WELLINGTON – New Zealand’s rugby union called for a rapid reaction on Wednesday as South Africa pulled most of its teams out of Super Rugby, effectively ending the once-admired southern hemisphere competition after 25 years.
NZR chief executive Mark Robinson attempted to play down the move, which follows months of turmoil triggered by the coronavirus crisis, saying it was “no surprise”.
South Africa said it was seeking entry for four teams into Europe’s PRO14 series, slamming New Zealand’s “unilateral decision” to pursue a domestic or trans-Tasman version of Super Rugby.
“SARU (South Africa Rugby Union) has signalled for some time now they were looking at aligning with the northern hemisphere season,” Robinson said in a statement.
“All of the SANZAAR partners had agreed to look at more domestically related competitions in 2020 and 2021. During times like these change is inevitable and we need to be willing to adapt quickly.”
South Africa’s move confirms that South Africa, New Zealand, Australia and Argentina Rugby (SANZAAR) will be unable to deliver the 14-team Super Rugby competition already promised to broadcasters in a five-year deal.
Super Rugby, long criticised as unwieldy, had planned to cut down to 14 teams from 15 next year, by kicking out Japan’s Sunwolves. But this season was halted by the coronavirus, prompting New Zealand, Australia and South Africa to go it alone with domestic tournaments.
The pandemic has now proved the catalyst for the disintegration of Super Rugby, which was long praised for its attractive, free-flowing play before over-expansion began to pull the competition apart.
SANZAAR refused to comment on South Africa’s move, saying it would wait until an executive council meeting expected in the coming weeks. Rugby Australia also declined to comment when contacted by AFP.
South Africa said the world champion Springboks remained committed to SANZAAR’s four-nation Rugby Championship, whose scheduling has sparked complaints by the All Blacks as their players face spending Christmas in quarantine.
New Zealand’s Robinson said the four SANZAAR partners had already agreed to look at more domestic-related competitions in 2020 and 2021. But South Africa said it had rejected the option of playing in further domestic series.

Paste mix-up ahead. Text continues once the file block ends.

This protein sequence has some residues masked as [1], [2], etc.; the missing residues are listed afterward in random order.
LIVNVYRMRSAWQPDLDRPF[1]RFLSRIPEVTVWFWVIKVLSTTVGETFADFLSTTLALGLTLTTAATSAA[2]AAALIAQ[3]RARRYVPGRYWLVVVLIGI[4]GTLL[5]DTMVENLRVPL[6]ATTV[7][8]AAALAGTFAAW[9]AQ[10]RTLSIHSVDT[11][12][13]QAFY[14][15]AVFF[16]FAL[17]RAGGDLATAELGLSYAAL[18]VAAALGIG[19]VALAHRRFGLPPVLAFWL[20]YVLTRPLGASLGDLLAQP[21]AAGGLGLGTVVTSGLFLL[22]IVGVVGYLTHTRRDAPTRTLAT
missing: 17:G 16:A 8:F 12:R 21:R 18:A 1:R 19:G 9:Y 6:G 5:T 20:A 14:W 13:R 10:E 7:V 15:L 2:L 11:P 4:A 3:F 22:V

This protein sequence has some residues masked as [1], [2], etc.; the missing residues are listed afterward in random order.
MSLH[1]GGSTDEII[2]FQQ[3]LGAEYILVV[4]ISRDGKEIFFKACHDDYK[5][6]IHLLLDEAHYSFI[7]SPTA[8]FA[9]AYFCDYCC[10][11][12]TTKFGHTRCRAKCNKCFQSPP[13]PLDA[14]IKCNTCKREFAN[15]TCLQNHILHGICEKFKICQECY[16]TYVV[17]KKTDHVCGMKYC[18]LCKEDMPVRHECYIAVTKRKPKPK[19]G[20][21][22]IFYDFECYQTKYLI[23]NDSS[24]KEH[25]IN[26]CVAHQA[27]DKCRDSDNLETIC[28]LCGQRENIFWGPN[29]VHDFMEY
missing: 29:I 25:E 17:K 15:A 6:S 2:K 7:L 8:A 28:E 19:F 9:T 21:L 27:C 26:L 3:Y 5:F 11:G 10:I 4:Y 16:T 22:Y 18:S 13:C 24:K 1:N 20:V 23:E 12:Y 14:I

South Africa’s Bulls, Lions, Sharks and Stormers will now explore joining PRO14, while the Cheetahs will be available for a potential ‘Super Series’ formed from the wreckage of Super Rugby — as long as their participation is “cost-neutral at least”.
“Our members are excited about the prospect of closer alignment with PRO Rugby and seeking a northern hemisphere future,” said SA Rugby chief executive Jurie Roux.
“However, we would not have been taking this decision but for actions elsewhere,” he added, referring to the decisions of New Zealand and Australia.
A significant part of the PRO14 appeal for South Africa is the time zone with the widest difference between South Africa and Britain and Ireland being two hours for six months each year, compared with 11 hours for New Zealand.
Through 25 years of Super Rugby, South Africans have had to watch matches from New Zealand and Japan before breakfast, from Australia in mid-morning and from Argentina after midnight.
New Zealand is working on plans for a second domestic Super Rugby Aotearoa competition, with the possibility of its five domestic franchises being joined by a Pacific islands side.
Australia is backing the prospect of a trans-Tasman competition, although the two sides have been at odds over how many Australian teams will take part.
“I think we’re better players when we play against you guys. And it will only get better over time,” Rugby Australia chairman Hamish McLennan told Sky Sport’s “The Breakdown” programme.
“We’ve got a good crop of young guys coming through and I think the competition will improve,” he said.
“And we’ve got to work together to leverage our strength together on the global stage.”